How does the court system of Malaysia work?
The hierarchy of courts of Malaysia starts with the Magistrates Court as the first level followed by the High Court, Court of Appeal and the Federal Court of Malaysia, which is the highest level.
The High Court, Court of Appeal and the Federal Court are superior courts, while the Magistrates Court and the Sessions Court are subordinate courts.
There are also various other courts outside of the hierarchy. There are the Penghulu's Courts, the Syariah Courts and the Native Courts. A court, which is paralleled in jurisdiction with the Magistrates' Court, is the Juvenile Court.
Generally, there are two types of trials, namely criminal and civil.
(a) The Federal Court|
The Federal Court hears appeals from the Court of Appeal.
|(b) The Court of Appeal|
The Court of Appeal hears appeals from the High Court relating to both civil and criminal matters.
|(c) The High Court|
A) CIVIL JURISDICTION|
The High Court has jurisdiction to try all civil matters but generally confines itself to matters on which the Magistrates and Sessions Courts have no jurisdiction. These include matters relating to divorce and matrimonial cases, appointment of guardians of infants, the granting of probate of wills and testaments and letters of administration of the estate of deceased persons, bankruptcy and other civil claims where the amount in dispute exceeds RM250,000.
|B) CRIMINAL JURISDICTION
The High Court may hear all matters but generally confines itself to offences on which the Magistrates and Sessions Courts have no jurisdiction, for instance, offences which carry the death penalty.
|C) APPELLATE JURISDICTION|
The High Court may hear appeals from the Magistrates and Sessions Courts in both civil and criminal matters.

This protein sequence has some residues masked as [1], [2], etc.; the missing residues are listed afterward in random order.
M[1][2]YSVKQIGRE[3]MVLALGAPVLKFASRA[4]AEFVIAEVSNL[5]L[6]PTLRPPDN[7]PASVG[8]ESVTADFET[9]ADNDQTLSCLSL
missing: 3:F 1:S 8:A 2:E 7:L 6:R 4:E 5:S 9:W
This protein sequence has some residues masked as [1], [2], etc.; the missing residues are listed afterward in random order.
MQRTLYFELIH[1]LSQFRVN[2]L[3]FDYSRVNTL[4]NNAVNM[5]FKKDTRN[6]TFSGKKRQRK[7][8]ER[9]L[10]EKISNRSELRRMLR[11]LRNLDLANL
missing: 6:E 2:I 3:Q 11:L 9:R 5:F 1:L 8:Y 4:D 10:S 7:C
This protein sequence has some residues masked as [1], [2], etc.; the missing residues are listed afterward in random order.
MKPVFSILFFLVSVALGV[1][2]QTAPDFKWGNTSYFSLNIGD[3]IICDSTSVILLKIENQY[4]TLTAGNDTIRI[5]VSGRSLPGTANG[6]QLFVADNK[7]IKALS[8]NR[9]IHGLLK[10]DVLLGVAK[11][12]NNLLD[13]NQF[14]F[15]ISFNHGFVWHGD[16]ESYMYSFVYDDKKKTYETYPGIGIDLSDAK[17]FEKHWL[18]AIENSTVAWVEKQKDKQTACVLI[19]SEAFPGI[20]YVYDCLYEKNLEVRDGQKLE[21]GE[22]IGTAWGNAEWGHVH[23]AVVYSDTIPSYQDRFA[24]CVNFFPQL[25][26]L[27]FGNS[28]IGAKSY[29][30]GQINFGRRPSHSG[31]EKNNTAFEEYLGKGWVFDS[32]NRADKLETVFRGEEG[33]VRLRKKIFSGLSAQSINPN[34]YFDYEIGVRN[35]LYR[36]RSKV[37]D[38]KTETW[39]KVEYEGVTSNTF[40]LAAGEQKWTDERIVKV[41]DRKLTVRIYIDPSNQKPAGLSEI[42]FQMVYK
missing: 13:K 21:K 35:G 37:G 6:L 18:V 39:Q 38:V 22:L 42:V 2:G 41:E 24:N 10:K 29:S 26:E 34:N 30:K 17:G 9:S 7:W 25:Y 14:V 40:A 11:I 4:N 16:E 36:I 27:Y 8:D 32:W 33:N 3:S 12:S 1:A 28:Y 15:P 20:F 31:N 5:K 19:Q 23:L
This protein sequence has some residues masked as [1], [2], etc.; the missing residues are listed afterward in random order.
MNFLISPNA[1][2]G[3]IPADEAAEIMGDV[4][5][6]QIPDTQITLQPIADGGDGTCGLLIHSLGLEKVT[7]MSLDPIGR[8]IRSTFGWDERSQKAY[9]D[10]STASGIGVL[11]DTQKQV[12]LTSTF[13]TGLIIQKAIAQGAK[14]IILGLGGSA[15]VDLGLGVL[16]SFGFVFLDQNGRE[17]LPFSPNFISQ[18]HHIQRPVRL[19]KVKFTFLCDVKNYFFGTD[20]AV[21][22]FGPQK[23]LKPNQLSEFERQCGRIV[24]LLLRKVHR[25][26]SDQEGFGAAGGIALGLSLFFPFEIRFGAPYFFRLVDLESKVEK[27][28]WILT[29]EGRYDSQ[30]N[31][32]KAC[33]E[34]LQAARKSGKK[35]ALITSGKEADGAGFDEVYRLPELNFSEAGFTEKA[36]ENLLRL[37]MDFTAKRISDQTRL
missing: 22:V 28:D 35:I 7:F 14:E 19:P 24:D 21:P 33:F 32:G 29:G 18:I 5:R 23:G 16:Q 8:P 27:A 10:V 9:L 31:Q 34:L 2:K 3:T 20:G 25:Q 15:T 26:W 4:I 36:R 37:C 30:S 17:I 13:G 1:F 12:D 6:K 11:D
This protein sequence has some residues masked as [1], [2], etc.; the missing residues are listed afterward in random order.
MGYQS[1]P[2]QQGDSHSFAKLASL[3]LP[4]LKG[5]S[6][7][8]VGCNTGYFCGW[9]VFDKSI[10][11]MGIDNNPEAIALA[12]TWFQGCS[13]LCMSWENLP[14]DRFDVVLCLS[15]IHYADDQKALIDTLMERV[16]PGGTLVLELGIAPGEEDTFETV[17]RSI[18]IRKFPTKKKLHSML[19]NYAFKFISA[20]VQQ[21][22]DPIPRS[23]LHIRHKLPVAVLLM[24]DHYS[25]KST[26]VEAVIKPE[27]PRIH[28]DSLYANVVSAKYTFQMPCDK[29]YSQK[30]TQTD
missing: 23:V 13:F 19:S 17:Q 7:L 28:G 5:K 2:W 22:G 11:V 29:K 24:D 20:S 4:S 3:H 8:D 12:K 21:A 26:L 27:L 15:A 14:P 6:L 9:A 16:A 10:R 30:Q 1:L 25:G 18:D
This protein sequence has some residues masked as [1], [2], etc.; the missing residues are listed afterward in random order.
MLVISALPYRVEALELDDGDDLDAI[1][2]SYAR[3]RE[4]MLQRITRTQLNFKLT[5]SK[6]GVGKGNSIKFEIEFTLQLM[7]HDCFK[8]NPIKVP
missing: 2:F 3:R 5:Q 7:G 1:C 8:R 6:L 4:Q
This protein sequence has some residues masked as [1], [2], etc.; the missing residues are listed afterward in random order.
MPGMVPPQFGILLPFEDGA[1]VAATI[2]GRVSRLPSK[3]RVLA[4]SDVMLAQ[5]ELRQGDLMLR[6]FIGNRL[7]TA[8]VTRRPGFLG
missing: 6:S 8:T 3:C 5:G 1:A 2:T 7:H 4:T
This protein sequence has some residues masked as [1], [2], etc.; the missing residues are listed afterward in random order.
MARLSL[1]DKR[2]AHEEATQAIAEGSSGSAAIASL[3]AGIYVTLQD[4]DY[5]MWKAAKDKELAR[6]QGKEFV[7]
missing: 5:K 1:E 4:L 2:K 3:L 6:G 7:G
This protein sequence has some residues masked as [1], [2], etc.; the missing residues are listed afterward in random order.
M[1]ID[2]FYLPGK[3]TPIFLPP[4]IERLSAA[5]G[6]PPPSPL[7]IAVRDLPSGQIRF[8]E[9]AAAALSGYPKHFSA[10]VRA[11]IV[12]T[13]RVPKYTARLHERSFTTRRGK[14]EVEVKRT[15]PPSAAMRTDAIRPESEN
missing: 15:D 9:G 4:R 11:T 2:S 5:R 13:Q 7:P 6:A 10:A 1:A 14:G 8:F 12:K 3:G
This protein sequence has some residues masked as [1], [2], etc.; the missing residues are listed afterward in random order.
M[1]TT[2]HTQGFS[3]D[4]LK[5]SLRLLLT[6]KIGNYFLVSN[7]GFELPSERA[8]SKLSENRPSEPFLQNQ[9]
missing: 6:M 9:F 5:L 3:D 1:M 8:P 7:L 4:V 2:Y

|(d) The Sessions Court|
|(A) CIVIL JURISDICTION
A Sessions Court may hear any civil matter involving motor vehicle accidents, disputes between landlord and tenant, and distress actions. The Sessions Court may also hear other matters where the amount in dispute exceeds RM25,000 but does not exceed RM150,000.
|(B) CRIMINAL JURISDICTION |
A Sessions Court has jurisdiction to try all criminal offences EXCEPT those punishable by death.
|(e) The Magistrates Court|
The Magistrates Courts deal with the vast majority of cases, both civil and criminal, and sit in almost all major towns in Malaysia.
|A) CIVIL JURISDICTION
A Magistrates Court may hear a civil case when the amount in dispute does not exceed, RM25,000.
Where the amount claimed does not exceed RM5,000 you may wish to file your claim in the small claims division of the Magistrates Court. If you do so however, you must be prepared to conduct the case yourself, as legal representation is not permitted.
|(B) CRIMINAL JURISDICTION|
A Magistrates Court may hear criminal matters of the following nature: -
- where the offence is punishable by a fine only - this would cover the majority of traffic offences.
- where the offence provides for a term of imprisonment not exceeding ten (10) years. A Magistrate may not, however, impose a term of imprisonment exceeding five (5) years.
Tags: malaysia, court system, courts, federal, magistrates, sessions, high court, appeal court
|Knowledge Base ID||:||1002|
|Last Review||:||January 25, 2008|
Back to the top
RELATED JUDICIARY ISSUES
What power does the Magistrates Court have?
What power does the Sessions Court have?
What are the jurisdictions of the High Court?
What are the jurisdictions of the Court of Appeal?
What is a Special Court? What are the functions of the Special Court?
What is the court etiquette in Malaysia? What are the dos and don'ts in a court?
Back to the top